Scripture Focus: Nehemiah 13.26-27
Was it not because of marriages like these that Solomon king of Israel sinned? Among the many nations there was no king like him. He was loved by his God, and God made him king over all Israel, but even he was led into sin by foreign women. Must we hear now that you too are doing all this terrible wickedness and are being unfaithful to our God by marrying foreign women?”*
*When reading condemnations of relationships with “foreigners,” such as Nehemiah’s, it is easy to be confused or shocked. Verses like these have been misused to defend White supremacist principles against mixed marriages and to support anti-miscegenation laws.
However, Nehemiah is concerned, not with racial purity, but with purity of worship and being fully committed to God, forsaking all others, clinging only to him. Other passages in the scriptures help us to understand this truth by showing us God’s compassion for all people, including the “foreign women” in the genealogy of Christ. The point here is that the people were being unfaithful to God, not being unfaithful to their race or country.
Reflection: Tobiahs and Little Foxes
By John Tillman
Nehemiah, after a whirlwind campaign to successfully rebuild the wall in only 52 days, returns to his post with the king, but the story isn’t over. When Nehemiah comes back to Jerusalem later, he has to clean house. In a pre-visualization of Christ’s cleansing of the Temple, Nehemiah has to literally throw out the old baggage of the past (Tobiah and his belongings, Nehemiah 13.4-9) that had somehow crept back into the city and the very walls of the Temple itself.
Many times we stop reading Nehemiah’s story once we see the joyous celebrations of the newly dedicated Temple and the dedication of the wall. It is a great place to stop the story and be happy about the near miraculous pace of reconstruction. We like happy endings. Nehemiah doesn’t quite have one.
Nehemiah leaves us with a note of doubt that the people can ever be faithful. It shows us that after the echoes of the emotional celebrations and worship services faded, many of the people went right back to living the same compromised, religiously ambiguous lives they had been living.
Tobiah had teased Nehemiah and the Israelites that their wall would be toppled by a fox running on top of it. (Nehemiah 4.3) He may have been wrong about the literal wall, but he was right about the emotional commitments the people made. Those crumbled under the “little foxes” of life. (Song of Songs 2.15)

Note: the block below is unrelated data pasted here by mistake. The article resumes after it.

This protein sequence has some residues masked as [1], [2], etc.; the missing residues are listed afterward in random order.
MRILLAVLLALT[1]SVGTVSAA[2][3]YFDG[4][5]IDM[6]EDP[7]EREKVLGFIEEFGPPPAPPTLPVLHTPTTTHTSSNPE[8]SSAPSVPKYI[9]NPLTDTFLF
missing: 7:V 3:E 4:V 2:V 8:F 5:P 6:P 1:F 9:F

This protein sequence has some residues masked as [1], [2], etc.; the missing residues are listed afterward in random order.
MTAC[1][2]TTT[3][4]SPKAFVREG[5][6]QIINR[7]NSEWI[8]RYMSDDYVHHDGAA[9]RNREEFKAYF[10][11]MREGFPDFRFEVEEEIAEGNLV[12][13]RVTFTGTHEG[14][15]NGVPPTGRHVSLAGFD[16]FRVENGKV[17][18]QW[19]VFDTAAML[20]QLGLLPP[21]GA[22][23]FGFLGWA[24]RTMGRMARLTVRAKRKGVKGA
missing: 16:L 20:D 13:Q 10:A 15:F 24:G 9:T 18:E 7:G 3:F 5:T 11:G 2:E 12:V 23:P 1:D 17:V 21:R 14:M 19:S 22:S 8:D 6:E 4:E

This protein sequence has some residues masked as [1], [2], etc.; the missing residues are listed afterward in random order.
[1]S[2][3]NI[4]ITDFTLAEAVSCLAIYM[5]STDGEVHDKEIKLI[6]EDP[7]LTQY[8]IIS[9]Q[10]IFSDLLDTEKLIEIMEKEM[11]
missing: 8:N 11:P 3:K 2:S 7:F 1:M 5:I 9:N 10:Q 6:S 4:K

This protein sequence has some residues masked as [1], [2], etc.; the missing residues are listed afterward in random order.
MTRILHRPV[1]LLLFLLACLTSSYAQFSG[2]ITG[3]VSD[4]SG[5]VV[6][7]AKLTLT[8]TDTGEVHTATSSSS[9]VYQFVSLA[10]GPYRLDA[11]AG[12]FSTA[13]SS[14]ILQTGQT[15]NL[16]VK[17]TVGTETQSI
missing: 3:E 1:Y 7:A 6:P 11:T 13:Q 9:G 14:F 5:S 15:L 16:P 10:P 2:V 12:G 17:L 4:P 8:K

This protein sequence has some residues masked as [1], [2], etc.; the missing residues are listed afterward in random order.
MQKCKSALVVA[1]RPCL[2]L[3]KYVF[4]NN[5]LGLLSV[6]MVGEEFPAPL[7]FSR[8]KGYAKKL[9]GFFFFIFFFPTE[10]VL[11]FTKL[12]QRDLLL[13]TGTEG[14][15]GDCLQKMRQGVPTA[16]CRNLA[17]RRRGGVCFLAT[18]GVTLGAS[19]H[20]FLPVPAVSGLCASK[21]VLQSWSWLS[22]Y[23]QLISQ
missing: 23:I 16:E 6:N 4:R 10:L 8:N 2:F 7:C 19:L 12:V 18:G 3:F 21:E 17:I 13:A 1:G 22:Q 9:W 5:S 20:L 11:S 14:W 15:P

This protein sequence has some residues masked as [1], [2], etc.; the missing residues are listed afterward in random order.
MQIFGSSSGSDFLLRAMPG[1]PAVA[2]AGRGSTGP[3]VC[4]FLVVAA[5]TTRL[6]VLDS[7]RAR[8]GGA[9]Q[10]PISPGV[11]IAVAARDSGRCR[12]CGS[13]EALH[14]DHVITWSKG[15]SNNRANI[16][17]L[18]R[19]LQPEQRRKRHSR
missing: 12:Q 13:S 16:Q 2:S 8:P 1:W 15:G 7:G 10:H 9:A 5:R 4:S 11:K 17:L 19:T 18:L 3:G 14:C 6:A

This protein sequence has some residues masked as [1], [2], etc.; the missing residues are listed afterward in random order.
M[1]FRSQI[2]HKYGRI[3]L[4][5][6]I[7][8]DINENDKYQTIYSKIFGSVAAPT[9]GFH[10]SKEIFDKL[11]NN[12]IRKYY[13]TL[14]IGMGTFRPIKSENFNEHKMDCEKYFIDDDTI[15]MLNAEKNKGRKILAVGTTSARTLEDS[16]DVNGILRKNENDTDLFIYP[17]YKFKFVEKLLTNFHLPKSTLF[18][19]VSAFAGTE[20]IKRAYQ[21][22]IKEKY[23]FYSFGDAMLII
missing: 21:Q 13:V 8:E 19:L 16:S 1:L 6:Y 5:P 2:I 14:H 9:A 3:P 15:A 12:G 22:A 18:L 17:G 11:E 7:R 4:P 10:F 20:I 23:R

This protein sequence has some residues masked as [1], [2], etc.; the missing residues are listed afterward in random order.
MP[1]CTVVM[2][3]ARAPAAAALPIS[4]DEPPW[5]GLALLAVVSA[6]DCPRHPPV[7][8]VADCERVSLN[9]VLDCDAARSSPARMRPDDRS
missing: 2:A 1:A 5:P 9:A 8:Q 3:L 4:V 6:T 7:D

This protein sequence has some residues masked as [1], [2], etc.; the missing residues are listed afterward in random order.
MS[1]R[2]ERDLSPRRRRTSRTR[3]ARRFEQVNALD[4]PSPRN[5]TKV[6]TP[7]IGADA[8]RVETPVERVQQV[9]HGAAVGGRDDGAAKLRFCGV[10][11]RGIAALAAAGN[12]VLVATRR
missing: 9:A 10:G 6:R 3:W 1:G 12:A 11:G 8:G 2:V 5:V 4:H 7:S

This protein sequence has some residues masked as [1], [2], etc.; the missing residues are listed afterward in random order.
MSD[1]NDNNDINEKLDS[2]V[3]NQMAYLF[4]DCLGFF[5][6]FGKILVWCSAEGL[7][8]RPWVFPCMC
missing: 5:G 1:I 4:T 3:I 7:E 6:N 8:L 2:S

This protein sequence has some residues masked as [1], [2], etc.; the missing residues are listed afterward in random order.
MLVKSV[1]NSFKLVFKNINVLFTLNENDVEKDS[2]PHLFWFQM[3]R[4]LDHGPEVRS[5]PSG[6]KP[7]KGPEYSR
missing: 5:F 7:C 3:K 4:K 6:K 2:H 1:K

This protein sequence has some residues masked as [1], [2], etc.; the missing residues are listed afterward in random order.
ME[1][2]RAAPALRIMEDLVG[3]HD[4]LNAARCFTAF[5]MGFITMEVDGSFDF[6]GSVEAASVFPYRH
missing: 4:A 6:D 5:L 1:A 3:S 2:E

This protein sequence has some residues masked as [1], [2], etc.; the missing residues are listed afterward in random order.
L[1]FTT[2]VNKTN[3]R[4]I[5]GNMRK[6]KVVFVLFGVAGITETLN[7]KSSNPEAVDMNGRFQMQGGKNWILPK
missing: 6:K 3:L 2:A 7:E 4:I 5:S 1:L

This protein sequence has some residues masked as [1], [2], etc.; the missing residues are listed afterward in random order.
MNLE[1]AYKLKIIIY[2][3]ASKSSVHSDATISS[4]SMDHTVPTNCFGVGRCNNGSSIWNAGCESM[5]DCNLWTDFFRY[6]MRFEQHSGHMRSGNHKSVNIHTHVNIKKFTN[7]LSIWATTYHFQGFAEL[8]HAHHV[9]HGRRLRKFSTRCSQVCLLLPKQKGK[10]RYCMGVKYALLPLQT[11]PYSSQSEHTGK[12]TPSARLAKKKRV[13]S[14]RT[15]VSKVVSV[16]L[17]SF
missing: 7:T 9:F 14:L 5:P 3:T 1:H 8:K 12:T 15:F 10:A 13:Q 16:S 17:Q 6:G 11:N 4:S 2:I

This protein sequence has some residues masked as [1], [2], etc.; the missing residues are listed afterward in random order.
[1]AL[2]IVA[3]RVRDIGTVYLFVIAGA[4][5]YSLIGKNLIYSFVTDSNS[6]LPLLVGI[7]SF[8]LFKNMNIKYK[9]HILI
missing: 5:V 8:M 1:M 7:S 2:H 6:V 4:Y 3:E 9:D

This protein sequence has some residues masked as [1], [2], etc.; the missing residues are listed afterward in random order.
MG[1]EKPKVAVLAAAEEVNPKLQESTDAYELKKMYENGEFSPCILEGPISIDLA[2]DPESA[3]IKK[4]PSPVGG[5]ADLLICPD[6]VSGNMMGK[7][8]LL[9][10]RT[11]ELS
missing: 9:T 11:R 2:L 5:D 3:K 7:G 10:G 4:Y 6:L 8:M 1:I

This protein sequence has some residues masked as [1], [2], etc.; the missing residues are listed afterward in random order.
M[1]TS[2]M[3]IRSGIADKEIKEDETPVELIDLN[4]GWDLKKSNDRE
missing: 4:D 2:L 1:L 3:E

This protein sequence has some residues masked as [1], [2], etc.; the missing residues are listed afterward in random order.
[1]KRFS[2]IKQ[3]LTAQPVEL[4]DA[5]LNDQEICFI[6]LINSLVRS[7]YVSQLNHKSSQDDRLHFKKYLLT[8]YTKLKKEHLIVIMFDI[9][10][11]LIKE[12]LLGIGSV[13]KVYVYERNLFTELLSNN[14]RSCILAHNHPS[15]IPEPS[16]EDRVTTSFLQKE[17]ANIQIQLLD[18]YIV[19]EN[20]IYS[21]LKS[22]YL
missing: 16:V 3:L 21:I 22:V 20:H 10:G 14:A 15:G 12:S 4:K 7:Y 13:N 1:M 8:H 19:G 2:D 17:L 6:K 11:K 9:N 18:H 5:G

That should feel very familiar to us. How many times have we been swept up emotionally in a religious experience on Sunday, or at a camp or a retreat, but then when Monday rolls around we can’t find the will to live up to the change we longed for. Normality crushes out of us the new-life that Christ wants to build in us. Our wall crumbles when the foxes jump up on it.
The ending of Nehemiah shows us the limits of human moralism and the law. We need the indwelling of the Holy Spirit to truly rebuild on a firm foundation of Christ.
When we celebrate emotionally, may we then respond practically and tangibly with action.
May we not allow Tobiahs, who opposed our repentance, to move into our lives to places of influence and comfort.
May we throw out the old baggage, and maintain our walls so that the little foxes do not wreck the spiritual life we cultivate before God.
Divine Hours Prayer: The Call to Prayer
Sing to the Lord and bless his Name; proclaim the good news of his salvation from day to day.
Declare his glory among the nations and his wonders among all peoples.
For great is the Lord and greatly to be praised; he is more to be feared than all gods. — Psalm 96.2-4
– From The Divine Hours: Prayers for Autumn and Wintertime by Phyllis Tickle.
Nehemiah 13 (Listen -5:57)
Acts 23 (Listen -5:15)
Read more about Repair What Is At Your Door
May God’s church—men, women, youth, children, leaders, laborers, the wealthy, and the poor—join in the work of God that he is calling you to in your community.
Read more about Moving Into the City
Jerusalem wasn’t a glittering capital, even with its restored Temple and rebuilt wall. Being chosen to move there was more like being drafted into military service.